Update 19.03.2016: So far 8 contributions generating 4839 visits. Thanks to all previous and coming participants. Feel free to join the development.
In terms of marketing the portholes provide probably the most important component of the system. They are fundamental reason for potential visitors to reserve a short or long stay in the system, tool for observing the outside world (during stays for educational purposes) and attraction to a look from the outside into the inside (tourism marketing).
At the same time they are one of the weak points of the system and small irregularities between the seals could lead to the collapse of the structure. Therefore, the thickness of the glass should be designed according to highest possible load.
BOOT fair 2007
On the BOOT fair 2007, we also had the pleasure to talk to Arnd Schöttler, then director of the diving sports department of BOOT Dusseldorf. We were especially interested in the large windows of the diving tower, a pool, in which for example underwater rugby was demonstrated, while visitors of the fair watch from outside. He told us the glass panels were 8 cm thick and would each weigh 300kg. At first it might seem very heavy, on the other hand, these panels were not curved but flat, which increases the thickness and therefore the weight. The panels in the diving tower were apparently made by the company Röhm in Darmstadt several years ago.
At an ambient pressure system the porthole would be pushed outwards by the emerging air. In this case the window holding sealing ring should be fastened from the inside with the station, so that the curvature of the disk protrudes through the opening to the outside (see sketch for porthole change).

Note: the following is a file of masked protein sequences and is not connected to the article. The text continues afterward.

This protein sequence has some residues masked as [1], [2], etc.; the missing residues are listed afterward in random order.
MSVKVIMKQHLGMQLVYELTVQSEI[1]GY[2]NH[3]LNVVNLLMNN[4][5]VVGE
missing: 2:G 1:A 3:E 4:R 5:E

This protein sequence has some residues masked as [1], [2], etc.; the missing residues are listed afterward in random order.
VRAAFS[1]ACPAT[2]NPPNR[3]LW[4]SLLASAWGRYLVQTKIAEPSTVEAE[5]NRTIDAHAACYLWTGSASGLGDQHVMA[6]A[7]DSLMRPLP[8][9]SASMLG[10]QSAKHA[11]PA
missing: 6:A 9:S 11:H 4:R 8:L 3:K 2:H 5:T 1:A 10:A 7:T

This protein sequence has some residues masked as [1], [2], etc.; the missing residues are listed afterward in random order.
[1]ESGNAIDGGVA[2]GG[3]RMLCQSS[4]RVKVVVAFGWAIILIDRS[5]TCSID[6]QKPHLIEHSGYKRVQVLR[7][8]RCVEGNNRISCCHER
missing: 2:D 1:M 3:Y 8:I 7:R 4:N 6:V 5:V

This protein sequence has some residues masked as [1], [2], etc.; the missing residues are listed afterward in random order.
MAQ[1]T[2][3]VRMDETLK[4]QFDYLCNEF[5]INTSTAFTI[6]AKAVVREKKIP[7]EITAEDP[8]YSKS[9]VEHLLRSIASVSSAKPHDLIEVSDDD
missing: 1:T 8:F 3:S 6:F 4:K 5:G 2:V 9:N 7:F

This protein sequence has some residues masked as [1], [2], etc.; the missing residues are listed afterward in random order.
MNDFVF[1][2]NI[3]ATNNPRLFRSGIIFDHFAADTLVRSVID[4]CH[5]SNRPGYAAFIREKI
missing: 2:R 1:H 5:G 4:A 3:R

Actually it would be staticly ideal if the buckle would extend in this case inwards. But then the outlook would be that much limited that it would be preferable not to have portholes at all.
In case of a surface pressure system (the outside pressure is then substantially higher than in the interior kept at 1 bar) the portholes are pressed from the outside inwards. The holding sealing ring should ideally be screwed from outside the station.
Replacement of a porthole
For the possible replacement of a porthole this proposal was made: “The porthole might be inserted from the inside into the slot and bolted to an outer ring. Should there be a problem with the seals or the porthole itself a back-up dome (repair attachment) would be placed from the outside. The water between the porthole and fuse dome would be pumped off (valve under the window-bay). After the porthole is repaired it would be replaced. The gap is flooded again and the backup dome removed.” In principle, this approach is likely to be able to operate. In a 1-bar system the attachment would have to be only placed from the inside (since the porthole is likely screwed from the outside), so that the porthole is replaced from the outside.
Another contribution suggested the idea of ??a safety dome in a 1bar system: “A security dome of metal could be permanently installed above the window on the outside. In case of a porthole burst an alarm system could trigger the closing of the dome over the window slot. It would then be pressed onto the slot by the inflowing water. The lower interior pressure would then block the inflow and seal the hole thus. This assumes of course that the respective seals at the edge of the dome are constantly cleaned. “